“I have had sex with one woman since the day I met Jeffrey Epstein. I challenge David Boies to say under oath that he’s only had sex with one woman … He has an enormous amount of chutzpah to attack me and challenge my perfect, perfect sex life during the relevant period of time.”

—-Alan Dershowitz on Fox News,  attacking super-lawyer David Boies, who is representing Virginia Roberts Giuffre, a woman who claims Dershowitz had sex with her while she was one of Jeffrey Epstein’s sex slaves. 

  • Too much information, Professor.
  • Has Dershowitz never heard of the Streisand Effect? His complaining about the accusation is publicizing it.
  • Decorum? Modesty? Restraint? Dignity? Privacy? Dershowitz is 80: he’s supposed to be in the generation hat still appreciates these things.
  • He had sex with one woman for almost two decades? It was nice of him to give her a break while he chatted with Laura Ingaham…
  • Ick.

Ethics Heroes MSNBC Hosts Ari Melber And Chris Matthews, And The Post I Didn’t Have to Write [UPDATE]

Oh, this feels so good.

Just as I am always pleased when someone like Bill Clinton, a bona fide Ethics Corrupter, can he justifiably honored here for an Ethical Quote, or when a reliable ethics alarms punching bag like HBO’s  Bill Maher earns ethics kudos as he did when the snide HBO host condemned Facebook’s banning of Alex Jones recently, saying, in words that apply with equal force to YouTube’s recent ban on “Triumph of the Will”:

“If you’re a liberal, you’re supposed to be for free speech. That’s free speech for the speech you hate. That’s what free speech means. We’re losing the thread of the concepts that are important to this country. If you care about the real American s*** or you don’t. And if you do, it goes for every side. I don’t like Alex Jones, but Alex Jones gets to speak. Everybody gets to speak.”

It gives me hope; it reinforces the ethics tenet that very few people are 100% wrong, destructive, or irredeemable.  In today’s case, it is especially welcome because it saves me from having to fill out an ethics violation ticket that I was disgusted that I should have to  issue.

I was nauseated—yes, I think that’s the right word; certainly not “surprised”— to learn that Speaker Nancy Pelosi had said of the President, in a conference with her Democratic colleagues, “I don’t want to see him impeached, I want to see him in prison.” This crosses a line that should not be crossed in a democracy, and frankly, I did not relish having to explain what I believe is an example of res ipsa loquitur.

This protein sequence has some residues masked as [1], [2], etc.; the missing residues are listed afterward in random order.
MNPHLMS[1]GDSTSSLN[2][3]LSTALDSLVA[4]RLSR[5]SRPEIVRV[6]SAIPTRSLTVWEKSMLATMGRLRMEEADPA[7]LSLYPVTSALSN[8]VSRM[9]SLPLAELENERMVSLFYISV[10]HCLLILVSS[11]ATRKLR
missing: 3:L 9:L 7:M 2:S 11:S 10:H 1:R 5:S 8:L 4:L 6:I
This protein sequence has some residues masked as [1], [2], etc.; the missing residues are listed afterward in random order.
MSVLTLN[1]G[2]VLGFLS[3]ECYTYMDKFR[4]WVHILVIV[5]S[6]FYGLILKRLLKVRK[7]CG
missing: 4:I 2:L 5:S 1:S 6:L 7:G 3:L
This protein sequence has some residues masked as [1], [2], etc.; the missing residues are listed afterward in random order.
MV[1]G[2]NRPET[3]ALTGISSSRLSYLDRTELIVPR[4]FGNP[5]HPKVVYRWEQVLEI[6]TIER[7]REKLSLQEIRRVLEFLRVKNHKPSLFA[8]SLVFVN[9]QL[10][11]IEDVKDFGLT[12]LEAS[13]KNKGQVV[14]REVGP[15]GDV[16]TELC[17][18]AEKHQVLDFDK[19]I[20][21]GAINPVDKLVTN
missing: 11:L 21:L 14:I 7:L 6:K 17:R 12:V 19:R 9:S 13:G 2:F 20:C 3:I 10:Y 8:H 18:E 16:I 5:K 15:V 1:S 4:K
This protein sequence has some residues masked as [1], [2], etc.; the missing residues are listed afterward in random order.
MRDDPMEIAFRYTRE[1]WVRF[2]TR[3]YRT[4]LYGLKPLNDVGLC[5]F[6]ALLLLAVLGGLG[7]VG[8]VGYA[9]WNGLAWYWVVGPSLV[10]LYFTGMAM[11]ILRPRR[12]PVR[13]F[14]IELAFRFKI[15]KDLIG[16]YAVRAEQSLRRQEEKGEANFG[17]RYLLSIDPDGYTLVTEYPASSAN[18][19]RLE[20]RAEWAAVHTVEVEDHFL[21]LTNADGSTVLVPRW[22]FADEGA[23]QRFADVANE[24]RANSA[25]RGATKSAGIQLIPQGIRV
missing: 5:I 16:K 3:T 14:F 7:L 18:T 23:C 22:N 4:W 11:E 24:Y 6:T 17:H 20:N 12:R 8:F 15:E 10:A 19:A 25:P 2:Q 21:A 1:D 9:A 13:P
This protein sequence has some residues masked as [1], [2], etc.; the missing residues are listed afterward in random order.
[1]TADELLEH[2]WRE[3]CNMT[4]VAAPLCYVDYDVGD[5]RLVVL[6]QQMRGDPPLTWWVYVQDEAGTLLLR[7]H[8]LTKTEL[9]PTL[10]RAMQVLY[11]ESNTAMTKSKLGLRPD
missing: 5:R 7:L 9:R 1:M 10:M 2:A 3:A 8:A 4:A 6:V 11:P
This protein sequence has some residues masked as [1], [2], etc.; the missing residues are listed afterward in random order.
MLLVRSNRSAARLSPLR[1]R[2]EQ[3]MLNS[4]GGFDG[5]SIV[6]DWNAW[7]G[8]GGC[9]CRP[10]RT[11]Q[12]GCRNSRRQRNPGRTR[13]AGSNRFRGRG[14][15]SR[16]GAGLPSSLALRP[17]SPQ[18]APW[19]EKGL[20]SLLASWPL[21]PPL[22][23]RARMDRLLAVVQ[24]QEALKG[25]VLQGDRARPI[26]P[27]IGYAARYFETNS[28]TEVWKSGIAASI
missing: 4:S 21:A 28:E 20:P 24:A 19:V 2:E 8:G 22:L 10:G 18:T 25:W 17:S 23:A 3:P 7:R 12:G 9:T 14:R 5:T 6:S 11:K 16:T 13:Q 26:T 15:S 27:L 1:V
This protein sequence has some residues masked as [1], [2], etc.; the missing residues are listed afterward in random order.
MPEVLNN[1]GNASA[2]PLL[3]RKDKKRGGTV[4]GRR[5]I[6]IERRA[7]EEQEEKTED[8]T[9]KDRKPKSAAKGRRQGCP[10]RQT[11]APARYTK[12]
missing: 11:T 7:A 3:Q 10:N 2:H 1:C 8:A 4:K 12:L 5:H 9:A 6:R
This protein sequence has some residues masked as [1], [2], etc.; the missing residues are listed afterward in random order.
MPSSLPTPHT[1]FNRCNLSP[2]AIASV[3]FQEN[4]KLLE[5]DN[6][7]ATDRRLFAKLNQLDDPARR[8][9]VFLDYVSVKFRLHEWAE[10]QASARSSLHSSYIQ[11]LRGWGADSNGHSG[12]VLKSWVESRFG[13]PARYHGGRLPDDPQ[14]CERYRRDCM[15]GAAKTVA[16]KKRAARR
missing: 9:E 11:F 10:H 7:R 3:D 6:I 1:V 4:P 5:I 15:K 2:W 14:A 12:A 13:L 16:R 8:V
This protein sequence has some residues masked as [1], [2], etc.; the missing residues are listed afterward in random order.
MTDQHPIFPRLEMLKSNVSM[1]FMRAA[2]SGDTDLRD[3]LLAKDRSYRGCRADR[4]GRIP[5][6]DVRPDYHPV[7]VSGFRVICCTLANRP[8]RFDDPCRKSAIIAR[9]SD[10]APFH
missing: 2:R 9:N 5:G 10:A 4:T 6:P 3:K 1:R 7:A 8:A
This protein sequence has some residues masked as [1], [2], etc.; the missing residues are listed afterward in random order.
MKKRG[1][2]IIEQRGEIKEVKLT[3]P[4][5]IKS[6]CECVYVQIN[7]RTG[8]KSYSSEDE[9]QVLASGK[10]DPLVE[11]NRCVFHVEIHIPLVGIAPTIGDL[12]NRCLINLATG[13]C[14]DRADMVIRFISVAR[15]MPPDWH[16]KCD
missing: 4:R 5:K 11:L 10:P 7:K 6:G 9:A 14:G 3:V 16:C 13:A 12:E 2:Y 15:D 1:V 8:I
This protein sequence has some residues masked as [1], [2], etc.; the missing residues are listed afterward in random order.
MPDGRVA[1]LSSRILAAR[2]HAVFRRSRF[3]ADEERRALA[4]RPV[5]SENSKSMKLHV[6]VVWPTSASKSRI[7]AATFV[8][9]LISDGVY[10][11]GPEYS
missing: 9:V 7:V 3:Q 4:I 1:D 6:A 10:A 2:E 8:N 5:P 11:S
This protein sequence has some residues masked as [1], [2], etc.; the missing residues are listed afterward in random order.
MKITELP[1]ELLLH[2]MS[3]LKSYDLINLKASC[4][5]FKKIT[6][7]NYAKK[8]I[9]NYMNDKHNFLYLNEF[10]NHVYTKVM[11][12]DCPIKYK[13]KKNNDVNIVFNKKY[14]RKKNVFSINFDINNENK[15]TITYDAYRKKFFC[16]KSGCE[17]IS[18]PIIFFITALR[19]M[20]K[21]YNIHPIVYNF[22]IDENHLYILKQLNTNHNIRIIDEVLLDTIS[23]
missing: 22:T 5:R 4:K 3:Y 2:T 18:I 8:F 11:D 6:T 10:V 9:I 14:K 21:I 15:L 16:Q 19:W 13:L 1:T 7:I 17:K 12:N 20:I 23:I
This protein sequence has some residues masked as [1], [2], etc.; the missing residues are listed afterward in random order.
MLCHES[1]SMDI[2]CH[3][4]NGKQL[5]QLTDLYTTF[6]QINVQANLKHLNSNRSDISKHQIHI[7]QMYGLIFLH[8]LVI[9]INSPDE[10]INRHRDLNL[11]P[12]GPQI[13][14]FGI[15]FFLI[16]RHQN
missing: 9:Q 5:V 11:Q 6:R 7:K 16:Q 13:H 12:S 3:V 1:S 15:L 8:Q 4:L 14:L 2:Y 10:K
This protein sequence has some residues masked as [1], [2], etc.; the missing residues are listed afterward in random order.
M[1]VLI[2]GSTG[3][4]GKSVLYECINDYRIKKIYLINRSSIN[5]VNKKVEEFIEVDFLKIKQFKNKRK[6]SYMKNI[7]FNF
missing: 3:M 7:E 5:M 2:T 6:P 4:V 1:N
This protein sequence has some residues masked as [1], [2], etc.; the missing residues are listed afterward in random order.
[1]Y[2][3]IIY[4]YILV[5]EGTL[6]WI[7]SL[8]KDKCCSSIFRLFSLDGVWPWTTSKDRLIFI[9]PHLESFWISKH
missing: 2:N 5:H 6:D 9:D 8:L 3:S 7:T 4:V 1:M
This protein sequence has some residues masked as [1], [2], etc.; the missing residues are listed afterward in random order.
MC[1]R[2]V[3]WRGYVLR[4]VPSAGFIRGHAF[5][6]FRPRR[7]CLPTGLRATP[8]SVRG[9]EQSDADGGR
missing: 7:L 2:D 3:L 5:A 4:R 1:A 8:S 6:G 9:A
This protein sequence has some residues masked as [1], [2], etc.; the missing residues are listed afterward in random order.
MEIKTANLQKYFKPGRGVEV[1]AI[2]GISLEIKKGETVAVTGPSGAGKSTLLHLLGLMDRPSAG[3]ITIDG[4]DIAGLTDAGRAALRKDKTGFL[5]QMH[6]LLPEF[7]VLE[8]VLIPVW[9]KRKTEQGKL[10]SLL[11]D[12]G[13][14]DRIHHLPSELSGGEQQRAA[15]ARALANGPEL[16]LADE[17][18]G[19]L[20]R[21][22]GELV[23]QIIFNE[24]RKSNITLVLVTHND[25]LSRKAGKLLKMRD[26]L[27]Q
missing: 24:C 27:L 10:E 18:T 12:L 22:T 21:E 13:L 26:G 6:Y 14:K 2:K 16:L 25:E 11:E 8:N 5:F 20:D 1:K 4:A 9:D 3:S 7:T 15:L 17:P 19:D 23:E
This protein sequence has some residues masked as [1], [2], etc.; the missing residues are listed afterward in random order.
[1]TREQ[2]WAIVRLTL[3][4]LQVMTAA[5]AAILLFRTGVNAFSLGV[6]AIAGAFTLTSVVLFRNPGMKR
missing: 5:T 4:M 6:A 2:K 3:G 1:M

If you don’t comprehend why attempts to criminalize politics strike at the core of American values and the viability of democratic government, then you should go back to school, frankly.  We’re adults here; I have a Stupidity Rule for commenters. Whenever possible I try to avoid posts that explain why something any citizen of reasonable education and intelligence should immediately know is unethical is, in fact, unethical. Such posts are boring, and that’s really not what this blog is for.

Yet in chronicling the horrible carnage of the Post 2016 Election Ethics Train Wreck, I could hardly ignore Pelosi’s new low, any more than I could ignore Rep. Tlaib’s disgusting  “We’re gonna impeach the motherfucker!” boast.

So, just as I sat down at the keyboard, weary and ill at ease, and my fingers wandered idly over the sticky keys, I discovered that two veteran, hate-flinging, Trump-smearing, journalism ethics-defying MSNBC social justice warriors  had explained to their viewers exactly what I was preparing to write.

Whew! Continue reading

Lunchtime Ethics Warm-Up, 5/30/2019: Bye! Go For It! And Who Cares?

A yucky ethics meal.

(Sorry)

1. Why is this worthy of being published? Here’s a long Washington Post writer whine that he ““doesn’t recognize”the U.S. any more, and wants to run off and hide someplace better. Why is this any more useful and enlightening  than the rant of some wacko who has decided that human beings have been replaced by pod people, or that we’re really all lying dormant in a Matrix-like sleep? The article is just free-flowing Left-wing bitching and Trump hate that could have been written by any one of thousands of resistance fanatics in the last three years.

Why should anyone care or be enlightened that Ted Gap, whoever he is, regards the U.S. as a viper pit of  “xenophobia” (aka “enforcing the law and protecting the borders”), “its saber-rattling” (aka “foreign affairs”), “its theocratic leanings” (known as “religion”), “its denial of facts and science” (code for “not being willing to spend trillions and send the standard of  living and the economy backwards based on unconfirmed theories and projections”), “its tribalism” (I suspect Ted means the “tribes” he doesn’t personally favor), and “its petty and boorish president” (so if Ted’s candidate loses an election, it means that it’s not the U.S. any more. Got it. Typical “resistance” member.) Continue reading